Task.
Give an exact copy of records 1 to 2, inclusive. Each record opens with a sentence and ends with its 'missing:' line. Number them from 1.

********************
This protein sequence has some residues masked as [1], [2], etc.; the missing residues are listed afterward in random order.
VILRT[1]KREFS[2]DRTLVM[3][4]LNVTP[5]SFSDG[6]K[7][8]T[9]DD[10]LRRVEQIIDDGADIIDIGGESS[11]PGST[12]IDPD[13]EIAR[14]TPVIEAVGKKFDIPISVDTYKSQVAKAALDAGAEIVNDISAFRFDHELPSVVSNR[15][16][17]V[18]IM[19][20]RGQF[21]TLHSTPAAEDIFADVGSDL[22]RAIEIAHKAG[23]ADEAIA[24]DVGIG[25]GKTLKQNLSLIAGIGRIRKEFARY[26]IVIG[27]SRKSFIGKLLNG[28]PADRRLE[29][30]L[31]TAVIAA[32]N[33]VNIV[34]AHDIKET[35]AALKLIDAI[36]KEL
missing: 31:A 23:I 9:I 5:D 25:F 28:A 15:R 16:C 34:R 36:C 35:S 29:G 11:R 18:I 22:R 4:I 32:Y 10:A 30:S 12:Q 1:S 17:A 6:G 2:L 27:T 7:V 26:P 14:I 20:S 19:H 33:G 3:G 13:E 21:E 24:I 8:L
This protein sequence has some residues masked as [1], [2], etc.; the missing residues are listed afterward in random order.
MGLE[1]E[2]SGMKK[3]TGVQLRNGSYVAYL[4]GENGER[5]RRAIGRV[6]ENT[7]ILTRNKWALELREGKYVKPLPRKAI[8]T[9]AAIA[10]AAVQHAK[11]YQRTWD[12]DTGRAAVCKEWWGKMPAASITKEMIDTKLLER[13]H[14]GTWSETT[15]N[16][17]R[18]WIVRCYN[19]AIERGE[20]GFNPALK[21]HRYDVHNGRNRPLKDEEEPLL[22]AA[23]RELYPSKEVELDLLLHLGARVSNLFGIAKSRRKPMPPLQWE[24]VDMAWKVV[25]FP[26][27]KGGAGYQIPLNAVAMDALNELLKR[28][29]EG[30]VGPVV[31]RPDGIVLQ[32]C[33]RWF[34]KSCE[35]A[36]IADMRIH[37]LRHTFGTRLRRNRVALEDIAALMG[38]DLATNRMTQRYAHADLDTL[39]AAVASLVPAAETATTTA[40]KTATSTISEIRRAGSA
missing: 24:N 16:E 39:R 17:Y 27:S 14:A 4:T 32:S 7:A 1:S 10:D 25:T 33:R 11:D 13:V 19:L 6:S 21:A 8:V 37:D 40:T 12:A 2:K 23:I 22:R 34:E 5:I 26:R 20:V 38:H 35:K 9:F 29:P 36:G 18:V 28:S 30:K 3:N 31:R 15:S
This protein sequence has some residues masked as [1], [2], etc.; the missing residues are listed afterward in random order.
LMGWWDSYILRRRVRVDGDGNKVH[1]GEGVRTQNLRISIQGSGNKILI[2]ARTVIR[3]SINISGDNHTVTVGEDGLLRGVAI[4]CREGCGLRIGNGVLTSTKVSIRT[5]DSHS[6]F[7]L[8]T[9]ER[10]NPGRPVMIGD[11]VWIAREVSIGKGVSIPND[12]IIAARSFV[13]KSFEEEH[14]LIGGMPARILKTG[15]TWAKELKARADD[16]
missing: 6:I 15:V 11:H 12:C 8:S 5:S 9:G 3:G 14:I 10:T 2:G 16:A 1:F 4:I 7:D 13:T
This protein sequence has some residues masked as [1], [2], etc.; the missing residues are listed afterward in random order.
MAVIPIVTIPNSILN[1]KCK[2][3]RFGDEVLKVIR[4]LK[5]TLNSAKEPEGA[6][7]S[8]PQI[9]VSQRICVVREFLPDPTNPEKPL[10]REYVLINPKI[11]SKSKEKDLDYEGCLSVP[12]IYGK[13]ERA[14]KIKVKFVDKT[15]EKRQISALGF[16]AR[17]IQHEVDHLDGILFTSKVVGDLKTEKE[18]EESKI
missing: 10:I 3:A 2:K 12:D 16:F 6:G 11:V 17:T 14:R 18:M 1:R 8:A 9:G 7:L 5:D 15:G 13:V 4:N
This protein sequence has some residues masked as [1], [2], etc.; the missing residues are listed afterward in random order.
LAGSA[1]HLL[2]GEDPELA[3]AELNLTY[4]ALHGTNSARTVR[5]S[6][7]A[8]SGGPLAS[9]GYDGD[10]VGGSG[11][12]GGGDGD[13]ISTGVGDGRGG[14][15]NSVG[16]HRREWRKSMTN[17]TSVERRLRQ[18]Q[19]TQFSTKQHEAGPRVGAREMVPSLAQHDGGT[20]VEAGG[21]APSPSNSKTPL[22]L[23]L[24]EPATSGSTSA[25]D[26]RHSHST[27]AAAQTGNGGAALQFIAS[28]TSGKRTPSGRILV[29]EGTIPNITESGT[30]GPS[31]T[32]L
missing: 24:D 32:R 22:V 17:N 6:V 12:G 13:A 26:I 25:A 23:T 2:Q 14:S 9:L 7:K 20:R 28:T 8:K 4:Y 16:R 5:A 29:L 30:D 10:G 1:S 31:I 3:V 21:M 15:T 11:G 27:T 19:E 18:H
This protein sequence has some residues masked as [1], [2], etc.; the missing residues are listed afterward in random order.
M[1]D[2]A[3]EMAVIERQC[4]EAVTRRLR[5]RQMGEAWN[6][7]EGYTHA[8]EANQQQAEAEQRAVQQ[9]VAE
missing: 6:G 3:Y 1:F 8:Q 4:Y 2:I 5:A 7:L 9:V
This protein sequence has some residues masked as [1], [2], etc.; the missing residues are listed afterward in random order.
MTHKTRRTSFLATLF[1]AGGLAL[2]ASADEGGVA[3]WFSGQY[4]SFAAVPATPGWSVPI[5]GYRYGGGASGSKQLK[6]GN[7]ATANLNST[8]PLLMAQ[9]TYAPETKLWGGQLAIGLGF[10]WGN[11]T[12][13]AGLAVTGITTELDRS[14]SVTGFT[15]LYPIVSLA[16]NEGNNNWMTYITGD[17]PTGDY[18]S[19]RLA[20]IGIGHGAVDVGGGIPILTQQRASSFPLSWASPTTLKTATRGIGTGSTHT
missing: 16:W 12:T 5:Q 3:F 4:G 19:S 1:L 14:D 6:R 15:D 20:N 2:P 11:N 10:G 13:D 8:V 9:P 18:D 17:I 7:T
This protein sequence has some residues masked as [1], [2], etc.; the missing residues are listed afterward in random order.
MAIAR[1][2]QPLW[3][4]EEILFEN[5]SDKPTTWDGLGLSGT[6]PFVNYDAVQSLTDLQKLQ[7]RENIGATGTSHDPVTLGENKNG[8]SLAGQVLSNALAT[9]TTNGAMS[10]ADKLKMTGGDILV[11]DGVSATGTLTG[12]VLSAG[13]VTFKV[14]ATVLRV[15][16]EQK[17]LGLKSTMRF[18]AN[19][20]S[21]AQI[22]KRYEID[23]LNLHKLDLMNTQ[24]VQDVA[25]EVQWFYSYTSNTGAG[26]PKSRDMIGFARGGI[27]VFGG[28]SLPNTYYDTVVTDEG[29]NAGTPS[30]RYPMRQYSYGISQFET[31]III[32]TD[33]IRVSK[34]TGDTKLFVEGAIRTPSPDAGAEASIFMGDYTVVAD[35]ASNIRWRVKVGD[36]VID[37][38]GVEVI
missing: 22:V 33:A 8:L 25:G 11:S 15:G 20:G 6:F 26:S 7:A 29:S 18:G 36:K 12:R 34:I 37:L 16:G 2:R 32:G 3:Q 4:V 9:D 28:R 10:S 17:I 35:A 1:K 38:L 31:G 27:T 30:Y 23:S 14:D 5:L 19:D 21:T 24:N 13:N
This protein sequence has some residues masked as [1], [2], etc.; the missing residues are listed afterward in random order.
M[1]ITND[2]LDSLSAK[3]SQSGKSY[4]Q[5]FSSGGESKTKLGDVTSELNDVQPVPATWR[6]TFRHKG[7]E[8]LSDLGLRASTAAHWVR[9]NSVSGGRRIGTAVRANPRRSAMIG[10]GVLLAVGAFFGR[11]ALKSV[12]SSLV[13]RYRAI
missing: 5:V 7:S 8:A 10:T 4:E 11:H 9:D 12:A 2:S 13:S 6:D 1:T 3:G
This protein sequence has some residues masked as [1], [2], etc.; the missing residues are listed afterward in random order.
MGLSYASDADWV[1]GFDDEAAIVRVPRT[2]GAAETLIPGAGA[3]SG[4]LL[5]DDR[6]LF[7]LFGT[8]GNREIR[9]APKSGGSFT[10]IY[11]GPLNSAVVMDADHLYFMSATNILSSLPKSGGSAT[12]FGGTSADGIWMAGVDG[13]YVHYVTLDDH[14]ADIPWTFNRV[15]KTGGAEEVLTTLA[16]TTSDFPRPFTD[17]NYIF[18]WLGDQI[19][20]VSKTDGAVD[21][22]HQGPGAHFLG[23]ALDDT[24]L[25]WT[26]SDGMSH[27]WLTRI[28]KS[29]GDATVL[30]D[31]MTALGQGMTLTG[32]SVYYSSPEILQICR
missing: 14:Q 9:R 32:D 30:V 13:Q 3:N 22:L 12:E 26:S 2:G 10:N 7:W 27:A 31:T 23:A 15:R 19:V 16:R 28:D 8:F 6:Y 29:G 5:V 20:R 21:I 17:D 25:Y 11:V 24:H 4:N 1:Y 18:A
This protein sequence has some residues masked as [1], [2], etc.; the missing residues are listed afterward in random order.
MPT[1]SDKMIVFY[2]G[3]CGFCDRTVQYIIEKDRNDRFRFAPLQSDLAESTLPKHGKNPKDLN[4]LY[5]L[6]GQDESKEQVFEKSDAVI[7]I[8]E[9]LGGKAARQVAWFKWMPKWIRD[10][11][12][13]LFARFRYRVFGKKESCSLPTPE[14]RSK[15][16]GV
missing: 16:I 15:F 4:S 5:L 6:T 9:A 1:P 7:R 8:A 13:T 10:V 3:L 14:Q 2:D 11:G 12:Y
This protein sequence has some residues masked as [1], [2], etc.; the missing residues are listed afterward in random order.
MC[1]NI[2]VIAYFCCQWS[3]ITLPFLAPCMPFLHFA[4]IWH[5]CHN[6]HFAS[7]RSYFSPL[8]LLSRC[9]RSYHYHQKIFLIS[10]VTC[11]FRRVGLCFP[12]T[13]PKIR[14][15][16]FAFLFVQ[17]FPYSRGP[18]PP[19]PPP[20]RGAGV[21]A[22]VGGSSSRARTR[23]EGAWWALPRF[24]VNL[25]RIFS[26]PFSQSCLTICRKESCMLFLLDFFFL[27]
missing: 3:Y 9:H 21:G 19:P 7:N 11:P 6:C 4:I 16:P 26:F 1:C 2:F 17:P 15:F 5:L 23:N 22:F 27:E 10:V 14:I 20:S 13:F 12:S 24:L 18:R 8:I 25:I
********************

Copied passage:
This protein sequence has some residues masked as [1], [2], etc.; the missing residues are listed afterward in random order.
VILRT[1]KREFS[2]DRTLVM[3][4]LNVTP[5]SFSDG[6]K[7][8]T[9]DD[10]LRRVEQIIDDGADIIDIGGESS[11]PGST[12]IDPD[13]EIAR[14]TPVIEAVGKKFDIPISVDTYKSQVAKAALDAGAEIVNDISAFRFDHELPSVVSNR[15][16][17]V[18]IM[19][20]RGQF[21]TLHSTPAAEDIFADVGSDL[22]RAIEIAHKAG[23]ADEAIA[24]DVGIG[25]GKTLKQNLSLIAGIGRIRKEFARY[26]IVIG[27]SRKSFIGKLLNG[28]PADRRLE[29][30]L[31]TAVIAA[32]N[33]VNIV[34]AHDIKET[35]AALKLIDAI[36]KEL
missing: 31:A 23:I 9:I 5:D 25:F 28:A 15:R 16:C 34:R 36:C 35:S 29:G 11:R 18:I 22:R 4:I 32:Y 10:A 30:S 12:Q 1:S 17:A 6:G 2:L 27:T 7:V 26:P 14:I 20:S 19:H 33:G 3:G 13:E 21:E 24:I 8:L
This protein sequence has some residues masked as [1], [2], etc.; the missing residues are listed afterward in random order.
MGLE[1]E[2]SGMKK[3]TGVQLRNGSYVAYL[4]GENGER[5]RRAIGRV[6]ENT[7]ILTRNKWALELREGKYVKPLPRKAI[8]T[9]AAIA[10]AAVQHAK[11]YQRTWD[12]DTGRAAVCKEWWGKMPAASITKEMIDTKLLER[13]H[14]GTWSETT[15]N[16][17]R[18]WIVRCYN[19]AIERGE[20]GFNPALK[21]HRYDVHNGRNRPLKDEEEPLL[22]AA[23]RELYPSKEVELDLLLHLGARVSNLFGIAKSRRKPMPPLQWE[24]VDMAWKVV[25]FP[26][27]KGGAGYQIPLNAVAMDALNELLKR[28][29]EG[30]VGPVV[31]RPDGIVLQ[32]C[33]RWF[34]KSCE[35]A[36]IADMRIH[37]LRHTFGTRLRRNRVALEDIAALMG[38]DLATNRMTQRYAHADLDTL[39]AAVASLVPAAETATTTA[40]KTATSTISEIRRAGSA
missing: 24:N 16:E 39:R 17:Y 27:S 14:A 4:T 32:S 7:A 1:S 10:D 25:T 33:R 11:D 13:V 19:L 6:S 21:A 8:V 37:D 40:T 12:A 2:K 23:I 22:R 34:E 5:I 26:R 20:V 38:H 35:K 9:F 29:P 36:G 18:V 28:S 30:K 3:N 31:R 15:S